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Rise of frozen food trade in Pakistan

Gone are the days when women have to concentrate much time on household chores, specially cooking? Now housewives are generally had opportunity to do other works instead of cooking only. Numerous fast food offers has given the break to many house women’s pain and stress of cooking for the whole family, every time as there are plenty of fast food items they one can order according to the need and time. Obviously involvement in such activities considerably reduced time spent in the kitchen by women which paved the way for frozen food to their kitchen. Moreover, with an increase in the number of women entering the workforce, the demand for convenient frozen products has gone up exponentially.

The roots of the modern ready to cook meal go back to 1950s when an America food company called Swansons hit the idea of making use of a huge surplus of unsold turkey after Thanksgiving in 1953. The company added all the other components of the traditional American dinner with turkey and packed it in aluminum foils. The containers acted as both baking tray to cook the frozen meal and a plate off which to eat it. The new meals were a phenomenal success, with 10 million reportedly sold in the first year. The tremendous success revolutionized the frozen food market.

With the passage of time frozen food market started picking up. The global frozen food market size valued at $291.8 billion in 2019 is estimated to reach $404.8 billion by 2027. The Pakistan frozen food market is forecasted to reach $726 million by 2024 growing at a Compound Annual Growth Rate (CAGR) of 5.8 percent during the forecast period (2019-2024). The frozen food market in Pakistan is preliminarily driven by the convenience factor raising demand for products, such as nuggets, kebab, samosa, meatballs, sausages, etc. An average Pakistani spends 47.7 percent of their house hold budget on food consumed at home. Out of which $1.7 billion is on chicken.

According to a guesstimate this market is now somewhere between Rs35-50 billion which includes retail of raw chicken. Pakistan’s small ready-to-cook food market has more than 10 companies including K&N’s, Al-Shaheer, Big Bird, Frozen Fresh, Sufi, Menu, Dawn, Sabroso and PK Foods to name a few. Among them K&N’s is by far the largest player in the processed poultry market, commanding a majority share in market and is the only fully vertically integrated company operating in this space with the largest number of varieties.

The story of the frozen food market, however, is not simply the story of a few companies battling it out for a larger slice of a pie. It is the story of the rise of Pakistan’s middle class. Pakistan’s growing middle class of over 40 million people has resulted in consumer spending growth of 20 percent per annum. Pakistanis, according to a survey spent almost half of their household budget on food in 2012, the highest ratio in the world. A survey conducted by the US Department of Agriculture’s Economic Research Service, in which 84 countries were surveyed, revealed that Pakistanis spend more of their income on food than any other country. The country has 18th largest ‘middle class’ in the world — indeed it’s the middle class in Pakistan, which cannot afford a cook and hence go for frozen food items.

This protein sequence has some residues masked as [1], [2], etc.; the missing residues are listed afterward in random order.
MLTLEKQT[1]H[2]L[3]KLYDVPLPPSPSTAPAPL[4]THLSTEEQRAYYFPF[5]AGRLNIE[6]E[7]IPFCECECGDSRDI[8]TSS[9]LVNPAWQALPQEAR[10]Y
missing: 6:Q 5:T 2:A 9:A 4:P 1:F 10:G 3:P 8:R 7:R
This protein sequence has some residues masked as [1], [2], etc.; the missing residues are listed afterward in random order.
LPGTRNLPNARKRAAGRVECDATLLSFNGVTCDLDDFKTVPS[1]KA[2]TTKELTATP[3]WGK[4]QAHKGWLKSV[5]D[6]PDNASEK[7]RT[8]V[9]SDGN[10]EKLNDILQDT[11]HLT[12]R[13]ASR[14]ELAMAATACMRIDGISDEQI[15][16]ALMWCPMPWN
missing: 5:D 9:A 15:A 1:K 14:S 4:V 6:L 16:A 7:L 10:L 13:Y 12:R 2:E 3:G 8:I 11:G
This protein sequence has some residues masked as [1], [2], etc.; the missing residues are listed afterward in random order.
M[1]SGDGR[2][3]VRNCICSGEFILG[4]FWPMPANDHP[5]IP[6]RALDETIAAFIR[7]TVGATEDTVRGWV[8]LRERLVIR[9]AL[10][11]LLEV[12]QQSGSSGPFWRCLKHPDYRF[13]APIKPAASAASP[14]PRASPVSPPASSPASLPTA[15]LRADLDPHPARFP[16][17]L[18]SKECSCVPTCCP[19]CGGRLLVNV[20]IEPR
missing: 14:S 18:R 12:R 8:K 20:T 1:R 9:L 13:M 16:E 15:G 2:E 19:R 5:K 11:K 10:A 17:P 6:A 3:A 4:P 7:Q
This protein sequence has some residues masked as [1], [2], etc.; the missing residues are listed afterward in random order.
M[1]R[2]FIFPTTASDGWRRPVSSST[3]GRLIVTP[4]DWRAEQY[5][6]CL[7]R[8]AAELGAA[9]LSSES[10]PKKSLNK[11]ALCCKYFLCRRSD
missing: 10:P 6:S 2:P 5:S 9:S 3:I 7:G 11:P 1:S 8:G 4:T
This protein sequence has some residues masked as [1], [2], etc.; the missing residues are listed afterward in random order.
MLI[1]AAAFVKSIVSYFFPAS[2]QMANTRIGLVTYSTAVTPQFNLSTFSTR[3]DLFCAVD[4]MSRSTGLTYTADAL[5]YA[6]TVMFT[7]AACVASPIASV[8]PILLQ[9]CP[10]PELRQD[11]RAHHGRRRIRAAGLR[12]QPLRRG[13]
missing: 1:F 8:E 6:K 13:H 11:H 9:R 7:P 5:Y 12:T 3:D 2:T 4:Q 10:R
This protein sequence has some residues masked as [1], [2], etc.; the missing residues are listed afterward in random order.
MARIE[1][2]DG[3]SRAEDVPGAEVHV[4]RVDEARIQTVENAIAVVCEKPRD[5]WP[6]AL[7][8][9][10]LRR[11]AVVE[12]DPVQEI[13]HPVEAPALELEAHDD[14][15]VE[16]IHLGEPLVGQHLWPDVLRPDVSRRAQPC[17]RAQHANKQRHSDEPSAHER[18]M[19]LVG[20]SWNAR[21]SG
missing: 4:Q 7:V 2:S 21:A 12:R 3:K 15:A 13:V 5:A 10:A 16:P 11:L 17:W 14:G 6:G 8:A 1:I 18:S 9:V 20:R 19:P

Middle class families have also changed their living pattern. More women are now working and everyone was putting in longer hours at the office in quest for better life. As such for them anything that could save time was popular and promoted as a good thing — it’s all about convenience. Advertising agencies played a major role taking the ready to cook meals to each and every household through captivating Ads. According to house wives “They were a relief from domestic labor, even if you had the time to cook from scratch.”

The term frozen and ready to cook food was an unheard phrase for Pakistani. K&N’s encahsed the idea and began supplying chicken to its first customers — hotels and embassies. And today, as the largest vertically integrated poultry farm, with a force of over 6,000 employees, over 100 company outlets and distributing to over 1,000 retail outlets across the country, K&N’s Foods stands as the leader in the market once thought impossible to even exist.

Pakistan produces and consumes a total of 8 million chickens daily and around 157 billion eggs per annum. In the last two years, however, poultry farmers experienced heavy losses and some 60 per cent poultry farms ceased their operations. Consequently, the abrupt closing of a large number of poultry farms coupled with a sharp increase in total demand for eggs and poultry products led to the price rise. Other factors include expensive chicken feed as well as increasing production costs in the rest of the poultry operations. For instance, the price of feed per bag has increased from Rs. 2,600 to Rs. 4,000.

As the story goes, the outbreak of the pandemic, which is normally referred to as the mother of all crises, hit a severe blow to the poultry sector with a 20 percent to 25 percent drop in demand and has had a huge impact since a protracted market closure in the beginning and then restrictive lockdown measures have not yet allowed the regular business activities to come on a normal course. About 35 to 40 percent of poultry farms were forced to shut down and the rest of the sector suffered heavy financial losses owing to unlimited closer of marriage halls, hotels, restaurants and food outlets, along with complete disruption in food distribution and delivery services as well as an almost non-functioning hospitality industry.

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